Beauty in sim­plic­ity

THIS HOME IL­LUS­TRATES A GRACE­FUL COM­BI­NA­TION OF MIN­I­MAL­IST AND IN­DUS­TRIAL EL­E­MENTS.

Home & Decor (Malaysia) - - H&dhomes -

When Roys­tern Goh and Low Chee Khi­ang, the founders of in­te­rior de­sign firm 0932, were ap­proached by a fa­mous lo­cal pho­tog­ra­pher to turn his two-storey HDB maisonette into an edgy in­dus­trial space for his fam­ily, they hes­i­tated. “The in­dus­trial style looks re­ally good in pho­tos, but it’s a dif­fer­ent mat­ter to live with it ev­ery day,” Roys­tern ex­plains. Chee Khi­ang adds that while many home­own­ers hope to em­u­late the in­dus­trial decor found in restaurant­s and cafes, the truth is that these commercial spa­ces need reg­u­lar house­keep­ing to main­tain the look, whereas homes should be “as main­te­nance- and haz­ard-free as pos­si­ble”.

And with the cou­ple’s tod­dler in mind, Chee Khi­ang em­pha­sised to the cou­ple how the rough and un­fin­ished sur­faces, as well as the cold, sharp metal cor­ners as­so­ci­ated with the in­dus­trial look would not be con­ducive for their daugh­ter. En­light­ened by the de­signer’s pro­fes­sional ad­vice, the home­own­ers even­tu­ally de­cided to take on a cleaner ex­pres­sion to en­hance their home’s spa­cious lay­out, fo­cus­ing on light in­dus­trial touches and a fuss-free ap­proach for the RM360,000 makeover in­stead.

MIN­I­MAL IN­DUS­TRIAL

Roys­tern and Chee Khi­ang pared down the in­dus­trial de­tails, trans­lat­ing them into a few so­phis­ti­cated el­e­ments. One of the home’s most ar­rest­ing fea­tures is the pair of dou­ble doors that sep­a­rates the kitchen from the com­mon area. The doors’ slen­der frame is made of mild steel, which was hand-painted in black for the brush strokes to bring out an un­fin­ished ap­peal. Roys­tern adds that in­dus­trial decor doesn’t al­ways have to ap­pear raw, and that there are many ways to ex­press the style in a sub­tler way.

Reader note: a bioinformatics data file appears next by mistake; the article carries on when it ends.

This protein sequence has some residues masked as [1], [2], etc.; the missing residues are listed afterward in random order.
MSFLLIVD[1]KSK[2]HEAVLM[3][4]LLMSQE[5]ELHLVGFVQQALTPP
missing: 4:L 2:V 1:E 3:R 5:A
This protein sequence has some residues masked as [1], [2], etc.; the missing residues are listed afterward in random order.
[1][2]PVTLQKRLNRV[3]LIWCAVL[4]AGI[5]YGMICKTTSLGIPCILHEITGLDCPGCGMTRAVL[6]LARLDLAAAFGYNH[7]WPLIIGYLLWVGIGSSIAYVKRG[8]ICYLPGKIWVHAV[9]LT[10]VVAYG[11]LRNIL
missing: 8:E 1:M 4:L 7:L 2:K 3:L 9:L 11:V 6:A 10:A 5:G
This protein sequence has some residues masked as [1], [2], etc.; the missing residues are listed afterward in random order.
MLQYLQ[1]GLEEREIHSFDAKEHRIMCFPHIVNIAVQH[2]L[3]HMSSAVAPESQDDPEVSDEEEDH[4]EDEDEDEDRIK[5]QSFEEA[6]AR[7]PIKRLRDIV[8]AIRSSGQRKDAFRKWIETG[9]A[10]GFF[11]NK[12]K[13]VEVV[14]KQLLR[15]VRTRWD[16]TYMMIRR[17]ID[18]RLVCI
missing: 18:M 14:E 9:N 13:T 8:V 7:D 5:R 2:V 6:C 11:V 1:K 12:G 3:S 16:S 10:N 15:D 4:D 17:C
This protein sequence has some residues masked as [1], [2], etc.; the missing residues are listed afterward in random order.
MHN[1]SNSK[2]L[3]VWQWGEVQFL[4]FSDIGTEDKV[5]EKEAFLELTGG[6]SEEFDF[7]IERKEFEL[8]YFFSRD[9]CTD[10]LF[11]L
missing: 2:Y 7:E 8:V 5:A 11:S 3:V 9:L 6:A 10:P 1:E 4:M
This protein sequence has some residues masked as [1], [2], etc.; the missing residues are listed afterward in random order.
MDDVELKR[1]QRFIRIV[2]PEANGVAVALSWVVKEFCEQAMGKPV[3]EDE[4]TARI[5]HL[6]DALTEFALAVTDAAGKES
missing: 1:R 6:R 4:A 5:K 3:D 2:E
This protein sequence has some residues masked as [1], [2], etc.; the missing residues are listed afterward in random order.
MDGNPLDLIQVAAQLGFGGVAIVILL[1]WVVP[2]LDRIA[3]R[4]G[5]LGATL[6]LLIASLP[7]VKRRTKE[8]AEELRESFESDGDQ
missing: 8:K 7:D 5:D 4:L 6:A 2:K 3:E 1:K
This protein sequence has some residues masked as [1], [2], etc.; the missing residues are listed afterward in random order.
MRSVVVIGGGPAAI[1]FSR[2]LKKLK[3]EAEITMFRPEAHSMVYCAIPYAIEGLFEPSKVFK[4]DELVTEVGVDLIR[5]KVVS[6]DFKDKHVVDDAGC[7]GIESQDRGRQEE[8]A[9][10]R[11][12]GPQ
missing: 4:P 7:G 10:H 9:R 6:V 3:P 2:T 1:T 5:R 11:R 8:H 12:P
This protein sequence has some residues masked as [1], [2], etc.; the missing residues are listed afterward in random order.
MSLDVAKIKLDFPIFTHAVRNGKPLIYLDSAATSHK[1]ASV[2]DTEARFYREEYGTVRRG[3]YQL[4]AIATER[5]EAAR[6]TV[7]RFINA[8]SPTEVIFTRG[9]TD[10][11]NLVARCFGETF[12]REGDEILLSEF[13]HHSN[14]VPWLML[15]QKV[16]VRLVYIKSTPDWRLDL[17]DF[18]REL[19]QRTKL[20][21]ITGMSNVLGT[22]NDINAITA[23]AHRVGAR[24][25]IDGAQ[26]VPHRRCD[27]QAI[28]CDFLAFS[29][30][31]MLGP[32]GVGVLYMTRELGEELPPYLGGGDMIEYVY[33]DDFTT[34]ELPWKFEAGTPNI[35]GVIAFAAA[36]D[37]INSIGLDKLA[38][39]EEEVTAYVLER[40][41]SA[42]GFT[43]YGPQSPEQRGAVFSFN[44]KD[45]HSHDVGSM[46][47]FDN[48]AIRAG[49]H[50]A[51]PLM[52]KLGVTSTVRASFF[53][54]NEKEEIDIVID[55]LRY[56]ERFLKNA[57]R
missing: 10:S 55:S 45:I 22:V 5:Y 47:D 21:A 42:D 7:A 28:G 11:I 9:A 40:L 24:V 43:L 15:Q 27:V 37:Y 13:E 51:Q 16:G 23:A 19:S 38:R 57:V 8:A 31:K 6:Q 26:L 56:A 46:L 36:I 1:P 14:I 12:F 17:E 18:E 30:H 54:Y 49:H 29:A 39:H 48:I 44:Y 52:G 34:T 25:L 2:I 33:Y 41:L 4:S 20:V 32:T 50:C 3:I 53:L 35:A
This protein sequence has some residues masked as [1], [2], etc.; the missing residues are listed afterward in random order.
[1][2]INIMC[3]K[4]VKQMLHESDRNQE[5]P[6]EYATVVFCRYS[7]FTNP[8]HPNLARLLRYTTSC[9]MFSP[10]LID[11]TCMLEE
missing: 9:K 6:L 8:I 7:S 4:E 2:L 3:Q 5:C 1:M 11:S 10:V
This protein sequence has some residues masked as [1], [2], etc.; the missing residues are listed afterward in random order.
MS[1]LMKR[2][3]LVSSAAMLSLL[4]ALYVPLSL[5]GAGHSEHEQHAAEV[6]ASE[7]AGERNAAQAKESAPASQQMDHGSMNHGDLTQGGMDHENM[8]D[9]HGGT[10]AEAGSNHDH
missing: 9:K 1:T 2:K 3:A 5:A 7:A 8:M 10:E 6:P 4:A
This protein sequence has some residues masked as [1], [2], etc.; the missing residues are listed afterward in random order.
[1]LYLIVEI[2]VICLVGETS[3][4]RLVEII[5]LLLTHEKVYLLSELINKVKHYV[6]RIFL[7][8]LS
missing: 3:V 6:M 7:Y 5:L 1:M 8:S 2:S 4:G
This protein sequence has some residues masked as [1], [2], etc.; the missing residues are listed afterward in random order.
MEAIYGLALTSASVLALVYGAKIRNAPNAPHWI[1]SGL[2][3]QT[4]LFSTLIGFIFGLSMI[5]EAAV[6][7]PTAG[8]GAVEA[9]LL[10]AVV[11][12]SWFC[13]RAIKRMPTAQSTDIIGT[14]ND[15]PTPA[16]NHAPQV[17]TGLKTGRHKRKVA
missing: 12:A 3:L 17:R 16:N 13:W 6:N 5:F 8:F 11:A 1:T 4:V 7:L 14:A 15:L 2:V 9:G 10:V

That’s why only the bal­cony on the ground floor and bath­room within the mas­ter bed­room sport con­crete screed walls, leav­ing the rest of the home bathed in a warm, neu­tral pal­ette. “Hair­line cracks are com­mon when it comes to con­crete screed as it’s ap­plied man­u­ally, and these cracks be­come more ob­vi­ous when the sur­face is wet,” says Chee Khi­ang, re­fer­ring to the choice of us­ing this raw fin­ish for the bath­room walls. “But the home­own­ers see it as a kind of beauty rather than a flaw.”

SIM­PLE PLEA­SURES

An­other no­tion both the de­sign­ers and home­own­ers agreed on is that lux­ury doesn’t have to equate to some­thing showy. For the mis­sus, who is Rus­sian, it means the priv­i­lege of en­joy­ing a nice long bath (some­thing she can do here be­cause of the trop­i­cal weather). In or­der for the mas­ter bed­room’s en suite bath­room to ac­com­mo­date a bath tub, it had to be ex­panded. The de­sign­ers did so by tak­ing in a sec­tion of the main cor­ri­dor on the up­per floor, which Roys­tern felt was un­nec­es­sar­ily wide in the first place.

In or­der for the in­te­ri­ors to have a clean-cut pro­file, the de­sign­ers con­cealed as much of the wiring as they could, and held back on any fur­ni­ture or builtin fea­ture that might clut­ter up the space.

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